1. Medicinal value of the caterpillar fungi species of the genus Cordyceps (Fr.) Link (Ascomycetes). A Review. Holliday J, Cleaver M. Int J Med Mushr, 2008;10(3):219–234.
2. Effect of Cs-4® (Cordyceps sinensis) on Exercise Performance in Healthy Older Subjects: A Double-Blind, Placebo-Controlled Trial. Chen S, Li Z, Krochmal R, Abrazado M, Kim W, Cooper C. J Altern Complement Med. 2010 May; 16(5): 585–590.
3. Effect of medicinal plant extracts on forced swimming capacity in mice. Jung K, Kim IH, Han D. J Ethnopharmacol. 2004 Jul;93(1):75-81.
4. Hypoglycemic activity of polysaccharide, with antioxidation, isolated from cultured Cordyceps mycelia. Li SP, Zhang GH, Zeng Q, Huang ZG, Wang YT, Dong TT, Tsim KW. Phytomedicine. 2006 Jun;13(6):428-33.
5. Cordycepin Suppresses Expression of Diabetes Regulating Genes by Inhibition ofipopolysaccharide-induced Inflammation in Macrophages. Shin S, Lee S, Kwon J, Moon S, Lee S, Lee CK, Cho K, Ha NJ, Kim K. Immune Netw. 2009 Jun;9(3):98-105.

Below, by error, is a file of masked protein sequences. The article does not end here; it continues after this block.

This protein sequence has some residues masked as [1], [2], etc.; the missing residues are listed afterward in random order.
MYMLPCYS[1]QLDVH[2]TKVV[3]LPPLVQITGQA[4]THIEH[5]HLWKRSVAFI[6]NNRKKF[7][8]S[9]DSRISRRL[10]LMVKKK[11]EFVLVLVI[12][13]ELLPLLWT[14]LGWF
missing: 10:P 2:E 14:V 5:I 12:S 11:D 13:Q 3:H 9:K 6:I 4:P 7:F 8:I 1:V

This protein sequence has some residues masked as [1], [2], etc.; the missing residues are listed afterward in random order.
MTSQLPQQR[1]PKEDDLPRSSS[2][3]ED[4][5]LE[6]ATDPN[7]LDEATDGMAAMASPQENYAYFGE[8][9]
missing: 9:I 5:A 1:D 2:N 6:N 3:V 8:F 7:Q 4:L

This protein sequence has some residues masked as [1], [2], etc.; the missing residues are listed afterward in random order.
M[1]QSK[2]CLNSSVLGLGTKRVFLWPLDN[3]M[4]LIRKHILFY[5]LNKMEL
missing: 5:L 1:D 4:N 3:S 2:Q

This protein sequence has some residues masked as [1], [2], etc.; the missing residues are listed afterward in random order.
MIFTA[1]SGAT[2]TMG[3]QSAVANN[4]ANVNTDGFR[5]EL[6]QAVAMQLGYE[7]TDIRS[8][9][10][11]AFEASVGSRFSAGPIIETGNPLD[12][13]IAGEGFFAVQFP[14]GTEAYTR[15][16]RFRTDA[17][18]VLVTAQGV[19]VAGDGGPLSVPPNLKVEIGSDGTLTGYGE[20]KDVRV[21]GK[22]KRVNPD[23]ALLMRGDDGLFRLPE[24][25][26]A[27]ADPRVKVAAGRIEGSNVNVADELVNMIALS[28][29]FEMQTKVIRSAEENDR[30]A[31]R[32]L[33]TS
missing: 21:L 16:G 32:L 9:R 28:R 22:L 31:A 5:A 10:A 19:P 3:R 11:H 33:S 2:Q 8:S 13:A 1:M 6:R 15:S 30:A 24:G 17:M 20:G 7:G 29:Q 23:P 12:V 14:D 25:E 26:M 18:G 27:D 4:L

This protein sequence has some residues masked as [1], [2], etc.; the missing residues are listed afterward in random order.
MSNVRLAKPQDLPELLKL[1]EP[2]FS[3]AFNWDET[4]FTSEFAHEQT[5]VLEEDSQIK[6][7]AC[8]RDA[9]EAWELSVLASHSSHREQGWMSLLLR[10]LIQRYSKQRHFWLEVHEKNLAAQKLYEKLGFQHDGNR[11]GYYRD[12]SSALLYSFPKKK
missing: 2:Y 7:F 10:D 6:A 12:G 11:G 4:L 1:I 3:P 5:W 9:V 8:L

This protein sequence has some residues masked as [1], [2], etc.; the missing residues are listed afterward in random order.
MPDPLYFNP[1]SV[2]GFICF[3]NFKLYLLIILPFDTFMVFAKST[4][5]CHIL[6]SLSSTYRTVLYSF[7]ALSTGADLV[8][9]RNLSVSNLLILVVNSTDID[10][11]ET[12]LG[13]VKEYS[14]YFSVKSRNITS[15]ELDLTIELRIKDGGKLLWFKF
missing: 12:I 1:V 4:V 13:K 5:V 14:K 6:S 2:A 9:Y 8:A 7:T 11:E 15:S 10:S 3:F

6. Influence of Cordyceps sinensis on Reproduction and Testis Morphology in Mice. Shenzhen Journal of Integrated Chinese and Western Medicine. 2005-6.
7. Improvement of sperm production in subfertile boars by Cordyceps militaris supplement. Lin WH et al. Am J Chin Med. 2007;35(4):631-41.
8. Upregulation of Steroidogenic Enzymes and Ovarian 17β-Estradiol in Human Granulosa-Lutein Cells by Cordyceps sinensis Mycelium. Biology of Reproduction May 1, 2004 vol. 70 no. 5 1358-1364.
9. Inhibitive Effect of Cordyceps sinensis on Experimental Hepatic Fibrosis and its Possible Mechanism – Liu YK, Shen W. World J Gastroenterol. 2003 Mar; 9(3):529-33.